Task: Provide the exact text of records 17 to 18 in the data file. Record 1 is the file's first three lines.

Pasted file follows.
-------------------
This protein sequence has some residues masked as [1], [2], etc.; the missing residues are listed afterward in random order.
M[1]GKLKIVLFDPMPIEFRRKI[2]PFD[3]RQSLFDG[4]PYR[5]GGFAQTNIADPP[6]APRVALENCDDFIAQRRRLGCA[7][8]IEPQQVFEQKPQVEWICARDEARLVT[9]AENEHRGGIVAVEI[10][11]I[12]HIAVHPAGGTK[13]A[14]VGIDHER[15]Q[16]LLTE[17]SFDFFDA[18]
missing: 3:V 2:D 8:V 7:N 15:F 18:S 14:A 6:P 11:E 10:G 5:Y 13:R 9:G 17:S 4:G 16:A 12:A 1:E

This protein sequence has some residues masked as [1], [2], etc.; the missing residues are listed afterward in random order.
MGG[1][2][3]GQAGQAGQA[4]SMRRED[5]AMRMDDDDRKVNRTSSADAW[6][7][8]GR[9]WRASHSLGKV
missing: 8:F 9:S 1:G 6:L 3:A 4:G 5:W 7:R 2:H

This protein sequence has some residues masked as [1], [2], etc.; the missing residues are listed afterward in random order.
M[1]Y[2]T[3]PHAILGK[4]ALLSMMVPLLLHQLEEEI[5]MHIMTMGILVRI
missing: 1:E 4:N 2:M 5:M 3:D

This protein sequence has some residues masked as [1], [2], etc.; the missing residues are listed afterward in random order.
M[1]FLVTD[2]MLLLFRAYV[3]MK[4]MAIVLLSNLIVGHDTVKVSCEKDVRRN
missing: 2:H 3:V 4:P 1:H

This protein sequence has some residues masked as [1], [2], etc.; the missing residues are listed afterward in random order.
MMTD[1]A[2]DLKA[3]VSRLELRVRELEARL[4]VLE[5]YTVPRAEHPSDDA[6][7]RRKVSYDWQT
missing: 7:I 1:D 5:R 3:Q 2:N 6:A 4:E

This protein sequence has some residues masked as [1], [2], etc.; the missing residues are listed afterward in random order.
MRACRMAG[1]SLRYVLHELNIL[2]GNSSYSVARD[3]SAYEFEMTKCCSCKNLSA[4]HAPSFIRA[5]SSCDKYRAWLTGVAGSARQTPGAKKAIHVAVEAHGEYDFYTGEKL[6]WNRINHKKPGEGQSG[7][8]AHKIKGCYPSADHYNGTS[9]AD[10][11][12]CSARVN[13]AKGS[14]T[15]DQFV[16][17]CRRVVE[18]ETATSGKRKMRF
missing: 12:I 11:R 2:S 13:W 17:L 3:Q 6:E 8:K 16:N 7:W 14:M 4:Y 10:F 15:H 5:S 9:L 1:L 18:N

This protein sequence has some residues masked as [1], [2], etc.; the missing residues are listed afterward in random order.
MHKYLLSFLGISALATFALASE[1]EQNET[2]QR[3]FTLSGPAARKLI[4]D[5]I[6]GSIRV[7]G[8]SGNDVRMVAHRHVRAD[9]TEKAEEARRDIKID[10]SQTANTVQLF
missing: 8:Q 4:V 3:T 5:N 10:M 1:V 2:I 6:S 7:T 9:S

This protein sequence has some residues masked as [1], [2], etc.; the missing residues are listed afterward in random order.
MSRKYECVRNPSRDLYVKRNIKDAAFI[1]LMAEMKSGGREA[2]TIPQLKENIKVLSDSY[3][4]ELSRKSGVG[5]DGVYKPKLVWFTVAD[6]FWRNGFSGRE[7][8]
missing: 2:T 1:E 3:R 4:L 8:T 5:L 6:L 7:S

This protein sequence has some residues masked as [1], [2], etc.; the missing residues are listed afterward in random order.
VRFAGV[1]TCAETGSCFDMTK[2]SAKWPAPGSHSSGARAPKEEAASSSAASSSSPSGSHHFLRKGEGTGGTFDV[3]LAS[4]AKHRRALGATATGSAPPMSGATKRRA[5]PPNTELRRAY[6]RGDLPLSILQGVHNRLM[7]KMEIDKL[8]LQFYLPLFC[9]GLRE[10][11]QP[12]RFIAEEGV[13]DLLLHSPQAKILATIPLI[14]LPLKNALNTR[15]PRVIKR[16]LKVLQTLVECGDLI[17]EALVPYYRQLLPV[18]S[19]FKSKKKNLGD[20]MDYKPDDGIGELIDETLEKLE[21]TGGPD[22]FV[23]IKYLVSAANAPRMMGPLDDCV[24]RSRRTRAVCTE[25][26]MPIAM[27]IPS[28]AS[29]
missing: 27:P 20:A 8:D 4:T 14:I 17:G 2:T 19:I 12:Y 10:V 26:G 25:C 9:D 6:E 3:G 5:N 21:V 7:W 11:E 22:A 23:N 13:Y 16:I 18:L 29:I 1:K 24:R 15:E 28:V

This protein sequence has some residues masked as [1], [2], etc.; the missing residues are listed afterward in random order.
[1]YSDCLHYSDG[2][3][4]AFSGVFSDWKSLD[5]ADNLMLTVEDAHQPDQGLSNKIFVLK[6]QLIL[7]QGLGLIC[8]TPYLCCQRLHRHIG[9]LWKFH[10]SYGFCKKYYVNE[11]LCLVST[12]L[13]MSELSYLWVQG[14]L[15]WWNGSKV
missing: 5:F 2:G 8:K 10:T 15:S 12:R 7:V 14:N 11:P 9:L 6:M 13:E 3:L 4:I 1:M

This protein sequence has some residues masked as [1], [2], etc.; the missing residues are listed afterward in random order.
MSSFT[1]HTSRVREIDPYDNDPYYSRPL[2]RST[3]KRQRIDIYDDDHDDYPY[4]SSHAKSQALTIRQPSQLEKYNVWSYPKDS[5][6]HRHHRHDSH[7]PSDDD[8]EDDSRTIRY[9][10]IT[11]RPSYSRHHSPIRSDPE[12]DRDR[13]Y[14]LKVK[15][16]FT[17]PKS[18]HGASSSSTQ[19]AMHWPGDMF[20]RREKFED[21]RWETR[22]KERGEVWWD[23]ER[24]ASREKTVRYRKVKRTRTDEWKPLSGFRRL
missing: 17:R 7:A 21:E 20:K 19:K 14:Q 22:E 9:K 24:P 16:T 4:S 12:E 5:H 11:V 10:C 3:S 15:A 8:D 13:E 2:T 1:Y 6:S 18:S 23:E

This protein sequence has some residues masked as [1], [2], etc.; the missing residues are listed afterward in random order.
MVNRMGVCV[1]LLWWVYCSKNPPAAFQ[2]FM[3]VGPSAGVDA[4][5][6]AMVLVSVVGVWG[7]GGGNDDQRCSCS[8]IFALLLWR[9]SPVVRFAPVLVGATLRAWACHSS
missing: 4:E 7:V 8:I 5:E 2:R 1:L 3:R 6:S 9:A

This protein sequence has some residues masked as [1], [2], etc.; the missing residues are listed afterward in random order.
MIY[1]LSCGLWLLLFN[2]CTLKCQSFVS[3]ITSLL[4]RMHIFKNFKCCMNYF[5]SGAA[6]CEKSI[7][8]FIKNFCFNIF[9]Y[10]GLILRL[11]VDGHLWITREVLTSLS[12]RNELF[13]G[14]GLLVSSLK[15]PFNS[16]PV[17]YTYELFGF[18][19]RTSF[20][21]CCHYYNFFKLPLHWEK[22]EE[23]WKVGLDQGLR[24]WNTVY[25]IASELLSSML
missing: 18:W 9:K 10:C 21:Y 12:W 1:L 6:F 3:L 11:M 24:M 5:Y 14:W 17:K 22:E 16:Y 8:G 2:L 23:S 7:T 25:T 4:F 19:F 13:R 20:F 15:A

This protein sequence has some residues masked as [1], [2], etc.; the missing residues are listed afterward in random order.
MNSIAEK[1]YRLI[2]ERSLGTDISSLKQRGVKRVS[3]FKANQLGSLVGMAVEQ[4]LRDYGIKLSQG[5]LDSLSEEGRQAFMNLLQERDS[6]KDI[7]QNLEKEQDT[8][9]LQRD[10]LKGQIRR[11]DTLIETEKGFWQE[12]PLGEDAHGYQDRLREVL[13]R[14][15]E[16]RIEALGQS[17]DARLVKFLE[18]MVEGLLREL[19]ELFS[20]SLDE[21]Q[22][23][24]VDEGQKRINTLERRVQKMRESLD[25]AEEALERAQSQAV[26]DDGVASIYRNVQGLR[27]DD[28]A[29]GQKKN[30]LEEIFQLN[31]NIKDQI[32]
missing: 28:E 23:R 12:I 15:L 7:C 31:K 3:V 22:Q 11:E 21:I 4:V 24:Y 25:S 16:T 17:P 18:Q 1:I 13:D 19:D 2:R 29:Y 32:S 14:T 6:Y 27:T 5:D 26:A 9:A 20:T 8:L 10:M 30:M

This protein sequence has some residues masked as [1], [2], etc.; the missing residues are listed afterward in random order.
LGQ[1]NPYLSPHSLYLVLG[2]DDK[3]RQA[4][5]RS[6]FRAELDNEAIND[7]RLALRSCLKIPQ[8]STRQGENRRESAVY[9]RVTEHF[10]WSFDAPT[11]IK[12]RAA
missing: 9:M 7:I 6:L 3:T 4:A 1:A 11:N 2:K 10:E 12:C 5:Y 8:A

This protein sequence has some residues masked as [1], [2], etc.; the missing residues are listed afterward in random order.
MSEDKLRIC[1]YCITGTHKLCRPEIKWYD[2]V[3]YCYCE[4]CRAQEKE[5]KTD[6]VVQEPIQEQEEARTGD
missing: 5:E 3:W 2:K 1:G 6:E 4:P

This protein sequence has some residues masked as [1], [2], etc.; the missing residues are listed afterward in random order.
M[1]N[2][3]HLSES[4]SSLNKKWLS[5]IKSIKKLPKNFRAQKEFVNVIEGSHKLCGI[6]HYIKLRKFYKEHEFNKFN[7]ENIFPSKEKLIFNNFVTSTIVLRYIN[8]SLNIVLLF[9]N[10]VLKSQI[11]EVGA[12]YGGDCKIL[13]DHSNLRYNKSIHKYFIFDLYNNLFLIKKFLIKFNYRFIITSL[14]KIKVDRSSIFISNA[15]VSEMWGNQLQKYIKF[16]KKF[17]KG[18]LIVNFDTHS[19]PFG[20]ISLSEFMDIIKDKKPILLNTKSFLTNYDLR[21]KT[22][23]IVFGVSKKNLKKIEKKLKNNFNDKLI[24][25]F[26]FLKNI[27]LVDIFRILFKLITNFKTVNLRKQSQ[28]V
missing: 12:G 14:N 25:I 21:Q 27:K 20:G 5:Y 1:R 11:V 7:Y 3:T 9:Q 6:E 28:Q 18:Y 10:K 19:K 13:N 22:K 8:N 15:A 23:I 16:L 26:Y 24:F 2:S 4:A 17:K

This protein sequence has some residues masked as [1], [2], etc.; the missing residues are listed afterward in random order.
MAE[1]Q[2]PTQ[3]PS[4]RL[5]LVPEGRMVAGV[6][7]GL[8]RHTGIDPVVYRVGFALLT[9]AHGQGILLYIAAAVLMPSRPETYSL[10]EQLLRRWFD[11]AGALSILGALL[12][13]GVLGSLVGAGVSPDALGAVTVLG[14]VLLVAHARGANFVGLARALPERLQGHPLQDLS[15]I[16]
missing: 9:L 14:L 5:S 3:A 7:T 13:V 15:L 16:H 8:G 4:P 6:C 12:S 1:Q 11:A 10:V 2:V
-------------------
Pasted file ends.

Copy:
This protein sequence has some residues masked as [1], [2], etc.; the missing residues are listed afterward in random order.
M[1]N[2][3]HLSES[4]SSLNKKWLS[5]IKSIKKLPKNFRAQKEFVNVIEGSHKLCGI[6]HYIKLRKFYKEHEFNKFN[7]ENIFPSKEKLIFNNFVTSTIVLRYIN[8]SLNIVLLF[9]N[10]VLKSQI[11]EVGA[12]YGGDCKIL[13]DHSNLRYNKSIHKYFIFDLYNNLFLIKKFLIKFNYRFIITSL[14]KIKVDRSSIFISNA[15]VSEMWGNQLQKYIKF[16]KKF[17]KG[18]LIVNFDTHS[19]PFG[20]ISLSEFMDIIKDKKPILLNTKSFLTNYDLR[21]KT[22][23]IVFGVSKKNLKKIEKKLKNNFNDKLI[24][25]F[26]FLKNI[27]LVDIFRILFKLITNFKTVNLRKQSQ[28]V
missing: 12:G 14:N 25:I 21:Q 27:K 20:G 5:Y 1:R 11:V 7:Y 3:T 9:Q 6:E 28:Q 18:Y 10:K 19:K 13:N 22:K 8:N 15:A 23:I 16:L 26:Y 24:F 2:S 4:A 17:K

This protein sequence has some residues masked as [1], [2], etc.; the missing residues are listed afterward in random order.
MAE[1]Q[2]PTQ[3]PS[4]RL[5]LVPEGRMVAGV[6][7]GL[8]RHTGIDPVVYRVGFALLT[9]AHGQGILLYIAAAVLMPSRPETYSL[10]EQLLRRWFD[11]AGALSILGALL[12][13]GVLGSLVGAGVSPDALGAVTVLG[14]VLLVAHARGANFVGLARALPERLQGHPLQDLS[15]I[16]
missing: 9:L 14:L 5:S 3:A 7:T 13:V 15:L 16:H 8:G 4:P 6:C 12:S 1:Q 11:A 10:V 2:V